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Between California and Hawaii resides the Great Pacific Garbage Patch. This part of the ocean is home to more than five trillion pieces of plastic, thats easily a sixth of the U.S. With so much garbage already thrown in, its a mystery as to why someone hasn’t done something about it. Human errors like these need to be resolved before the problem gets too big to fix. With so much technology at our fingertips, there needs to be a way to handle the damage we have caused the deep blue.

Boyan Slat, 24, decided to do something about it. Instead of throwing his hands up, he designed a 600-meter tubular float and skirt system to clean up the mess. His company, The Ocean Cleanup, recently tested their first 120-meter section out of San Francisco. Proving to be a huge success they are currently at work creating the rest of the system. They have projected to finish the rest of the sections by the end of this year and eventually hope to have around 60 of these systems floating in the Pacific Ocean. This project has estimated to remove half of the garbage in this area within 5 years and around 90% by 2040. This is huge step in the right direction.

Slat had been thinking about how hw can clean up the ocean for a while but kept hitting a stump because the cost to clean up the ocean with any vessel proved to be way to costly. He thought up the idea for this system while doodling on a napkin in a restaurant in Portugal. He studied Aerospace engineering in the Netherlands’ Delft University of Technology where he eventually dropped out the devote to his company full time.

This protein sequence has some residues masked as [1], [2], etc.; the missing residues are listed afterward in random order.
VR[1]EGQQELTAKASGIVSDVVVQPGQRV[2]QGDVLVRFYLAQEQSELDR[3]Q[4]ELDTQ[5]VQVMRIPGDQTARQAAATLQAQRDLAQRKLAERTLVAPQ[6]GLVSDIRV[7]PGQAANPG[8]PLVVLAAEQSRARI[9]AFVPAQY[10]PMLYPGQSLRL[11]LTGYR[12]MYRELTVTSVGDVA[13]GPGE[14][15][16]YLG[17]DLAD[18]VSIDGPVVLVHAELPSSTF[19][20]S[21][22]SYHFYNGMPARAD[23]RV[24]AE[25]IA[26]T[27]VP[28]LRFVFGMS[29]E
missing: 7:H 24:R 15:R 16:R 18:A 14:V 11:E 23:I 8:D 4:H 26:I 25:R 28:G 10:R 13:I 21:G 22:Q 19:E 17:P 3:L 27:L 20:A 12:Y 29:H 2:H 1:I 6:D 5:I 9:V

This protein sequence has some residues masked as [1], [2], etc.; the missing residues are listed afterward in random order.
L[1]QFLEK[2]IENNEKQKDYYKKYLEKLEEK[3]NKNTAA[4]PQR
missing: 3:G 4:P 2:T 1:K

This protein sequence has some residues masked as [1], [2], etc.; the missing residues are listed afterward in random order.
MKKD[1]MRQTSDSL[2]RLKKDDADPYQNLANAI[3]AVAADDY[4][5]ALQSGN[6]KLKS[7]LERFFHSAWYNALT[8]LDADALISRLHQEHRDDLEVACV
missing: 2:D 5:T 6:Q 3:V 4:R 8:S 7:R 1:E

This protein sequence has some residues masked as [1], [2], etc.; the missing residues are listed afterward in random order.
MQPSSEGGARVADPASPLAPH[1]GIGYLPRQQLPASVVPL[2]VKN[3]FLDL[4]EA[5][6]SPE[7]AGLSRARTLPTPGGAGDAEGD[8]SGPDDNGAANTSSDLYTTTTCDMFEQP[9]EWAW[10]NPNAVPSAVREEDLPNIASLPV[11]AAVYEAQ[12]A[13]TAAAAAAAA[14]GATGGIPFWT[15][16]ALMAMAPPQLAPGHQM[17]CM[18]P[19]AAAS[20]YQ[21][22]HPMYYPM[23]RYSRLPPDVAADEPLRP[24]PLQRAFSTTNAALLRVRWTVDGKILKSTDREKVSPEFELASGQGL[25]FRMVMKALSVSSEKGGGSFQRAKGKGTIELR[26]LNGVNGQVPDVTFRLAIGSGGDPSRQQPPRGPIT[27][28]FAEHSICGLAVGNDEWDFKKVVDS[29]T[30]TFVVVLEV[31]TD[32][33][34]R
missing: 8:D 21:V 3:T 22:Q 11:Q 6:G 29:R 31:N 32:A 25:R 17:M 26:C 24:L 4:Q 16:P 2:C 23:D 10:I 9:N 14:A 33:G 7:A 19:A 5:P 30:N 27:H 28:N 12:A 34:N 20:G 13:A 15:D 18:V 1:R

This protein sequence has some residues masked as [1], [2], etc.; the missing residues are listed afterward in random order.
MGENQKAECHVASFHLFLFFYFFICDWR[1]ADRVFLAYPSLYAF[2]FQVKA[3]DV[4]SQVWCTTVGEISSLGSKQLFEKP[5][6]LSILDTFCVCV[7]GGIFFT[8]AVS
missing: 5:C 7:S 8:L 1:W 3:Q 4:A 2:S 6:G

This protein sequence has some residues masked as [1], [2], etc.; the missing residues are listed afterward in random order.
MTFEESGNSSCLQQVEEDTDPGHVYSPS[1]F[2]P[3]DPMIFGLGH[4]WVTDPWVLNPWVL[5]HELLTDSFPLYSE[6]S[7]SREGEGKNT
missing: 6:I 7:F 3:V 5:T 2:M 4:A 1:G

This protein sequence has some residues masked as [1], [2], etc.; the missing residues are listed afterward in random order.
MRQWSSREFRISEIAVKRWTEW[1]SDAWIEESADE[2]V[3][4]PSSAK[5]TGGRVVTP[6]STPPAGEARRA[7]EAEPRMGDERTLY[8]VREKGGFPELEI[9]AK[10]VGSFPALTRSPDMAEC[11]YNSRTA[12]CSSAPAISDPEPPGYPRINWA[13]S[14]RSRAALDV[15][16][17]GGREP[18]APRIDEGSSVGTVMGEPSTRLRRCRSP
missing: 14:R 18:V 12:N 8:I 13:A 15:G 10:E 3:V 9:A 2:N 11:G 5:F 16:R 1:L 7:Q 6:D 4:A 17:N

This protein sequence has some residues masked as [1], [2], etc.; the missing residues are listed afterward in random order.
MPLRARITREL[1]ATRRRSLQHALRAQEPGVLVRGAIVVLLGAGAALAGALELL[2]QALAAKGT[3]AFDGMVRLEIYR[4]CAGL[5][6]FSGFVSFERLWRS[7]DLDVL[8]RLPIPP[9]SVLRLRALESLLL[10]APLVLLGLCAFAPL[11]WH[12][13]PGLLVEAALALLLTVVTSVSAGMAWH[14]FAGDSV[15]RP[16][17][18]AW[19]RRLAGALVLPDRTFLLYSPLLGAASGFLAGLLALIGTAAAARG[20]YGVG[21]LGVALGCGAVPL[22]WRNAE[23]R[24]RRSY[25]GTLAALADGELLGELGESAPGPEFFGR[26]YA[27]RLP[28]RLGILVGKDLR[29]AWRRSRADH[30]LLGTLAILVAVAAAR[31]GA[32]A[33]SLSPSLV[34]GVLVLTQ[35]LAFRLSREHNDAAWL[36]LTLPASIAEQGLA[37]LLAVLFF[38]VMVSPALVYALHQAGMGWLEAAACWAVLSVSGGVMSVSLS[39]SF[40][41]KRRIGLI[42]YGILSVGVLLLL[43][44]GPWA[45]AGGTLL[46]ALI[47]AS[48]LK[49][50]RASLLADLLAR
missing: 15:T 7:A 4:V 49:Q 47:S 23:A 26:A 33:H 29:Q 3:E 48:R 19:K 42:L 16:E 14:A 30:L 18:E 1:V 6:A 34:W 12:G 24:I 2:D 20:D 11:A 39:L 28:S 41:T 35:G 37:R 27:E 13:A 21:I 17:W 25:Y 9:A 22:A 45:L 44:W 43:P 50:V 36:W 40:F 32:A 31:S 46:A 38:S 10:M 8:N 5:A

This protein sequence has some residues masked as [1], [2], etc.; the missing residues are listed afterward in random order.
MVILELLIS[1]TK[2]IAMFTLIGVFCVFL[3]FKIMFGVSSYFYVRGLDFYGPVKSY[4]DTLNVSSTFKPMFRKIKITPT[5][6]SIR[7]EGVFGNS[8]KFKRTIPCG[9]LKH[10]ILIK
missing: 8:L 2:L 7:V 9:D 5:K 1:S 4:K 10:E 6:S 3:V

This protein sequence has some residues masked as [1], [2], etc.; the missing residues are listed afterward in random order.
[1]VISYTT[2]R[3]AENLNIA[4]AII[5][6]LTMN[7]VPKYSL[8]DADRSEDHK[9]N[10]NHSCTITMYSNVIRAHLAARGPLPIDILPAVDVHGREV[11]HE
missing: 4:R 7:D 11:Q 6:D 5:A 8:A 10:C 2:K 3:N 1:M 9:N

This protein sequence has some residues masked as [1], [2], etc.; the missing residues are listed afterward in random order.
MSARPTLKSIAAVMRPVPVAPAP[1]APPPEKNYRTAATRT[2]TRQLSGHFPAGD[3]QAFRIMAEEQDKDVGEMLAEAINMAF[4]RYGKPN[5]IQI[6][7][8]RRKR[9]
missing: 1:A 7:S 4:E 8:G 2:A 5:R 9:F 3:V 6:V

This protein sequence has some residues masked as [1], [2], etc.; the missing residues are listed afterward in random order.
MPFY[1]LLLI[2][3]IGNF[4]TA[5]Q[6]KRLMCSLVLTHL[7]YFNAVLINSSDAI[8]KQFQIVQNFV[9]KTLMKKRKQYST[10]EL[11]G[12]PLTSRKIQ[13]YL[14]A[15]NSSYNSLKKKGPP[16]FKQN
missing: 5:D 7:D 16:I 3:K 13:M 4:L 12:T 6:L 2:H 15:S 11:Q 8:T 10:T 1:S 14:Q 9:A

This system is in the hands of the environment and elements as it is powered by the wind, sun, and water. Slats way of catching plastic is to “think like plastic”. Therefore, the system moves passively through the waters. The floating barriers have a three-meter skirt hanging below them. The floaters catch the power of the wind and the waves so that the system moves in the same direction but slightly faster than the refuse in the water, allowing it to collect the trash. Amongst other technologies attached to the system, The Ocean Cleanup company has all bases covered.

About three tons of plastic will be collected by the system a week and will be collected by recycling companies which are prepared for this amount of plastic influx. If The Ocean Cleanup proves to be effective after its launch into the ocean this year, Slat hopes to send his system to the four other ocean spots where plastic collects. This is just the beginning or a long journey to right the wrongs and clean up the world we live in.